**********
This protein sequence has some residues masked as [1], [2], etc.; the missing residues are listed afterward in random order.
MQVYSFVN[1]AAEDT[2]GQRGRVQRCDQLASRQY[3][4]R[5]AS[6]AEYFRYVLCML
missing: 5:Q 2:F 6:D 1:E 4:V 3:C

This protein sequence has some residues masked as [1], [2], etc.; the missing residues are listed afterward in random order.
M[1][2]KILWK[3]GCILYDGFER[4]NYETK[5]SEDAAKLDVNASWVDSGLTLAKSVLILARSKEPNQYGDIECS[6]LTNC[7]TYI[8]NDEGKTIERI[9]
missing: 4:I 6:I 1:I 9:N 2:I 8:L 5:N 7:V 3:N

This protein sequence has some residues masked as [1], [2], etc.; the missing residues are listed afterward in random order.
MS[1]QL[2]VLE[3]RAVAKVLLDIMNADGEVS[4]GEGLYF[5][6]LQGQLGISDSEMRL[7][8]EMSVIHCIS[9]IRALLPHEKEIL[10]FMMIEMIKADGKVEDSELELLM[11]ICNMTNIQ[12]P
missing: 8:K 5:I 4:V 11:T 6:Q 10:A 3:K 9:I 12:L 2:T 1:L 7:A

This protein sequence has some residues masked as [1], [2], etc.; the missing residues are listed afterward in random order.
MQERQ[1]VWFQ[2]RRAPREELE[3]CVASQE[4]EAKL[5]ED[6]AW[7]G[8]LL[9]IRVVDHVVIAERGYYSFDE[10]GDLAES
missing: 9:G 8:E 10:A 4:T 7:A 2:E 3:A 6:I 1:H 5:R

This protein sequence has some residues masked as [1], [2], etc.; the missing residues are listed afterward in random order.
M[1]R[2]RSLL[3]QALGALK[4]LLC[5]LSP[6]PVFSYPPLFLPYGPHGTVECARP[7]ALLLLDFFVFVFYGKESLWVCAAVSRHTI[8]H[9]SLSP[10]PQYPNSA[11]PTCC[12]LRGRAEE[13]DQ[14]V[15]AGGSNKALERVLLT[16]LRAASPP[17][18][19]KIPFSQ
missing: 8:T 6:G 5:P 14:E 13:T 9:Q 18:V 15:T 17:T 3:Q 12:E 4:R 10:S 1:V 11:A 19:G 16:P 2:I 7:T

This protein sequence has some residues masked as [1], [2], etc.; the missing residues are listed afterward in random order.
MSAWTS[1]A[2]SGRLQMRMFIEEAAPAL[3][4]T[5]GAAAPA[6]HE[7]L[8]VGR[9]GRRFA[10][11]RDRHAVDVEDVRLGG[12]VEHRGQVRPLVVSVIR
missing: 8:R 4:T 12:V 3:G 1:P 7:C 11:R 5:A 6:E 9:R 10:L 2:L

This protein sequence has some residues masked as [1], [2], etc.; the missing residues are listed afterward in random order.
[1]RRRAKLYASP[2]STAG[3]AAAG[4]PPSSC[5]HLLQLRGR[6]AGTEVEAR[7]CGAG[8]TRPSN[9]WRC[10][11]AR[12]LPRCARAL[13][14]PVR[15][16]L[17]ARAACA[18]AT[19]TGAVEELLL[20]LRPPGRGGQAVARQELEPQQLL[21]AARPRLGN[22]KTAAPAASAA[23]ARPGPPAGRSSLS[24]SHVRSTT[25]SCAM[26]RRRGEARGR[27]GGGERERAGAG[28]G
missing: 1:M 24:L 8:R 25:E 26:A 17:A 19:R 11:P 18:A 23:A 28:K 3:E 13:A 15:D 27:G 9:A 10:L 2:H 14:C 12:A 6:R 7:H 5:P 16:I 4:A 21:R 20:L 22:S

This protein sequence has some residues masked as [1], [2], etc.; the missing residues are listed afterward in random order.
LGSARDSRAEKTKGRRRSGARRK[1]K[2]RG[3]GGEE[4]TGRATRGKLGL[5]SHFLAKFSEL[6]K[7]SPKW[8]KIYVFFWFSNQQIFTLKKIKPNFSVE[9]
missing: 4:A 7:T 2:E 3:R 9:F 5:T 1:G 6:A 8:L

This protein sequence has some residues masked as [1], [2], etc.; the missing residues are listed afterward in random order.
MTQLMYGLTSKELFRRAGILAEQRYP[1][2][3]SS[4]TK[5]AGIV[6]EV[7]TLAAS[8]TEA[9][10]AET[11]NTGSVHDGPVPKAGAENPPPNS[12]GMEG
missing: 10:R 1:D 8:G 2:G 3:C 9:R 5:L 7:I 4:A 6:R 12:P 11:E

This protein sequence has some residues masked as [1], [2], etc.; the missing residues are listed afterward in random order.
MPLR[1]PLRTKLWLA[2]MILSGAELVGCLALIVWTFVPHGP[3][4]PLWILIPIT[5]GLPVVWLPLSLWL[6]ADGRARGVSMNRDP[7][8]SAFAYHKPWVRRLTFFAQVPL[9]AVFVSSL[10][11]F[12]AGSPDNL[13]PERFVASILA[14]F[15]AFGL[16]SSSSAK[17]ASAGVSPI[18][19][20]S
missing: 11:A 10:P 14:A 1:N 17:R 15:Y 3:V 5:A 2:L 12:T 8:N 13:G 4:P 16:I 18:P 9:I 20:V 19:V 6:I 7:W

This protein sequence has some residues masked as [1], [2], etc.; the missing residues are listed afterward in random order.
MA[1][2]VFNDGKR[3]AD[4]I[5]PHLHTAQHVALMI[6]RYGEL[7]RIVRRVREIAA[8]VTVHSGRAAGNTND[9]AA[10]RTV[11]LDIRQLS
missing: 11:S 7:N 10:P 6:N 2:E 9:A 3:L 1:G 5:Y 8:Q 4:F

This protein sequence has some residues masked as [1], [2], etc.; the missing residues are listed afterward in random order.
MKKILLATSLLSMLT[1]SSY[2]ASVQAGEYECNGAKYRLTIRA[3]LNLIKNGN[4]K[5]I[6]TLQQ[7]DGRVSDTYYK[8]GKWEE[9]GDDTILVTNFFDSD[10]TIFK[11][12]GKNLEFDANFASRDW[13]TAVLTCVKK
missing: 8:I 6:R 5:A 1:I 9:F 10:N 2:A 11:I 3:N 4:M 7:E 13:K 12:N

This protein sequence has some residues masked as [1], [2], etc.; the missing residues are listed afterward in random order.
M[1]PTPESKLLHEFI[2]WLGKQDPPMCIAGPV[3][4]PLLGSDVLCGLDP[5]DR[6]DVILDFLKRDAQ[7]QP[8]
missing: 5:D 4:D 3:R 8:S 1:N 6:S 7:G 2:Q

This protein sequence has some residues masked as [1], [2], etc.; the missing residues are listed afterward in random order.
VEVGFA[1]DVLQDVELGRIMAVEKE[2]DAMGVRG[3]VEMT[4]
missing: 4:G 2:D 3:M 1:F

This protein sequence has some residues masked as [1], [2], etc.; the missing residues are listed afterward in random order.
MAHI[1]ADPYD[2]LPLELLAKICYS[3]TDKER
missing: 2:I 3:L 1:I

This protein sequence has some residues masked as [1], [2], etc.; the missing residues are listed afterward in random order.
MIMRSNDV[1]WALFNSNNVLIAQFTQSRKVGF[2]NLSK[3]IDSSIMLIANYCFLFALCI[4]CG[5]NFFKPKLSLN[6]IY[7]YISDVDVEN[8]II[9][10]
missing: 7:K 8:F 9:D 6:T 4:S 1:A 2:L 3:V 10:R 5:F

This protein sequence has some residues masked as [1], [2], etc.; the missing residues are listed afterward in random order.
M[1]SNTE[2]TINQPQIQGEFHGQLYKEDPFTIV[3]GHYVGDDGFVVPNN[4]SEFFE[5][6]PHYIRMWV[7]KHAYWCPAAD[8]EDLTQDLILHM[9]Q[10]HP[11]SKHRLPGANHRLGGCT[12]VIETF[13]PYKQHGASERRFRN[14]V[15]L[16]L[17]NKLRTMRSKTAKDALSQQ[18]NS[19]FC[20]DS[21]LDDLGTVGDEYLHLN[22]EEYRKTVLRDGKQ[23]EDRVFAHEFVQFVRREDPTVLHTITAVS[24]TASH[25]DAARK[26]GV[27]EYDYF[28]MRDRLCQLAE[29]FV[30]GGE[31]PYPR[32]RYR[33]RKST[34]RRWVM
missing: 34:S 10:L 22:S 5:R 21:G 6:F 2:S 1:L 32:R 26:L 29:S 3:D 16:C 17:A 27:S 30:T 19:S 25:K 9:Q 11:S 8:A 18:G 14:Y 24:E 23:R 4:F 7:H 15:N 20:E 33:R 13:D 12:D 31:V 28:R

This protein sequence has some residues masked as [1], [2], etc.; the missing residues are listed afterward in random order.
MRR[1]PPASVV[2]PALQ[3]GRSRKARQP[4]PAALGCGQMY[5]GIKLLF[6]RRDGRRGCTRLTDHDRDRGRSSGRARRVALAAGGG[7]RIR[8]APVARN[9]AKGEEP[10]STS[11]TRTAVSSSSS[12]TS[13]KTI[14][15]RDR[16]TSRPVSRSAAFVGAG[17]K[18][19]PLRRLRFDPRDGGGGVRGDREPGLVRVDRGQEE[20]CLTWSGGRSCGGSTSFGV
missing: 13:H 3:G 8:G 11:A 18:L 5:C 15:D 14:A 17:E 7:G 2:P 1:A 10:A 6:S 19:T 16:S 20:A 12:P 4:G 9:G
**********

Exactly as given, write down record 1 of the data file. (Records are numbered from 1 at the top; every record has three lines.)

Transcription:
This protein sequence has some residues masked as [1], [2], etc.; the missing residues are listed afterward in random order.
MQVYSFVN[1]AAEDT[2]GQRGRVQRCDQLASRQY[3][4]R[5]AS[6]AEYFRYVLCML
missing: 5:Q 2:F 6:D 1:E 4:V 3:C